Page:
To reply to comment #3 above, there is not a single mention of algebra in Euclid’s Elements, so I don’t think there is any law that requires there to be algebra in geometry at all if we didn’t want there to be.

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Hee. I registered for three different high schools at one point or another, all of them with different math sequences. (When do you first offer algebra? Geometry between or after algebra? Statistics required? No wonder that last year I couldn’t tell what a course was given only the name “Advanced Math.”

Last year my Geometry students were concurrently taking Prealgebra, Algebra I, and Algebra II. No matter their level, they were more comfortable with basic algebra skills than most of my other students. There may be something to the idea of using skills in a different context to really be confident in them. I’m pushing my department to actually create a sequence, and based on my experience put Geometry in the middle.

JohnI find that very sad for the young John that was. I’m glad that experience didn’t change your perception of mathematics. I detest the way we teach proof: especially the fill-in-the-blank two-column proof. How does that help develop reasoning skills? Give me a logical well-thought out argument. Heck, from a freshman in high school, I’ll take a reasonably thought out argument that we can refine together.RobertYou didn’t specify what you’d do in 9th grade. What are your thoughts there?And I agree that Geometry is a great starting point for mathematical reasoning. I also think it is a natural point to (re)teach working with proportions and solving simple equations. There is a context and reason for doing so! I think it might make more sense for the students.

Sarah, you say you want to put geometry in the middle. In the middle of what? Pre-Algebra and Algebra I or Algebra I and Algebra II? And I’d love to hear your thoughts on why you are advocating for said placement.In 9th grade I would run a yearlong capstone course in all the pre-algebra arithmetic that students would possibly need to know for geometry and above, and make sure that they are rock-solid on all of it. In my experience the weaknesses that I contend with in teaching college calculus all stem from a poor foundation in basic arithmetic — fractions, proportions, absolute values, and so on. Spend a whole year nailing this stuff.

Robert, would you allow me to give specific details in seeking your advise in regard to my oldest son who will be starting 9th grade in the fall? I will proceed with the hopes that you will.

My son was home-schooled from the middle of 6th grade to the middle of 8th. He took pre-algebra in 7th grade through a co-op and earned a solid B, somewhere in the 80%. In 8th grade at the same co-op, he began in Algebra (Saxon 3rd edition), and maintained the same percentile. After the winter break, he decided he wanted to go back into a school setting, and began at a small private school where they also used the Saxon math curriculum, however, they were using the newest edition (4th, I believe). He really struggled, I think in part because of readjusting to a class setting and the fact that he is a very social kid. However, I believe it was mainly due to the fact that the book introduced things in a completely different sequence (confirmed by his teacher), and the fact that the class had been using one of those fancy calculators since the beginning of the year and he had never even seen one. Much to my chagrin, we decided to put him back in pre-alg. This really was upsetting to me because he had already done this exact curriculum in 7th grade, as I mentioned before. He still only earned a B the 2nd time around (On a side note, one of his biggest weakness when it comes to math, is his unwillingness to follow the formulas and show all his work).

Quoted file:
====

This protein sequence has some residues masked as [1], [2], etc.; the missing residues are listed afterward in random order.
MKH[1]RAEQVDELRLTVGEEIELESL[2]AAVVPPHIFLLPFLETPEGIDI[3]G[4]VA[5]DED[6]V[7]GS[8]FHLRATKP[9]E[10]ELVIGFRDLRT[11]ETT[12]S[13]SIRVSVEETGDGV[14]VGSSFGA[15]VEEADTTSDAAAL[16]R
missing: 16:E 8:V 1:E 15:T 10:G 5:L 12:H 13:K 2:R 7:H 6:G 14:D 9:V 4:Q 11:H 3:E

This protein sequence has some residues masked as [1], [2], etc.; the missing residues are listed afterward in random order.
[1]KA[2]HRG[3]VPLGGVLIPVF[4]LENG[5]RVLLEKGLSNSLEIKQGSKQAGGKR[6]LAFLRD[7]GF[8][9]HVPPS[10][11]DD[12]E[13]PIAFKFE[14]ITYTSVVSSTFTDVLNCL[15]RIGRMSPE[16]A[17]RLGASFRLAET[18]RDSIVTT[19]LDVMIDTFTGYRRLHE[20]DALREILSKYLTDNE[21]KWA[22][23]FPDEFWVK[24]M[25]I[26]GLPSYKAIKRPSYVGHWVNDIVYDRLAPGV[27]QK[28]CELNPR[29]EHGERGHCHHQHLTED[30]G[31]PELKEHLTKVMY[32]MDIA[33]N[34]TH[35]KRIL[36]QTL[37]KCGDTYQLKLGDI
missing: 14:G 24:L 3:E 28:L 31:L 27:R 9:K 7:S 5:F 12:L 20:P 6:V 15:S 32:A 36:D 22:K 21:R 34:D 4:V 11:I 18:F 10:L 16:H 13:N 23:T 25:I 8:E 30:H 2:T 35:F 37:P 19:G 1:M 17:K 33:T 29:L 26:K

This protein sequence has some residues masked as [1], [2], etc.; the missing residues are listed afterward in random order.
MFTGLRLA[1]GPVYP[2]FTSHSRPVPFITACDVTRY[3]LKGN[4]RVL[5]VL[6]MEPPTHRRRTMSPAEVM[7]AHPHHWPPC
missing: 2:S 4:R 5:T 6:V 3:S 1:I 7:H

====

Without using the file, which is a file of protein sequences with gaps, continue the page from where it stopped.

What would you do if this was your son? I am sure he will go into business (sales) after attending a 4 year university. Should I have him tutored in the concepts that he will need to begin and succeed in Geometry his 9th grade year (he has completed half a year of Algebra)? Or, as you alluded to in your previous post, would it be better to just let him take Algebra 1 his freshman year? We live in an excellent school district and most kids take Geometry in 9th grade (even honors geometry). I hate to have him start off slower than other kids, but that may be my issue and my pride talking. i really want to do what is best for him?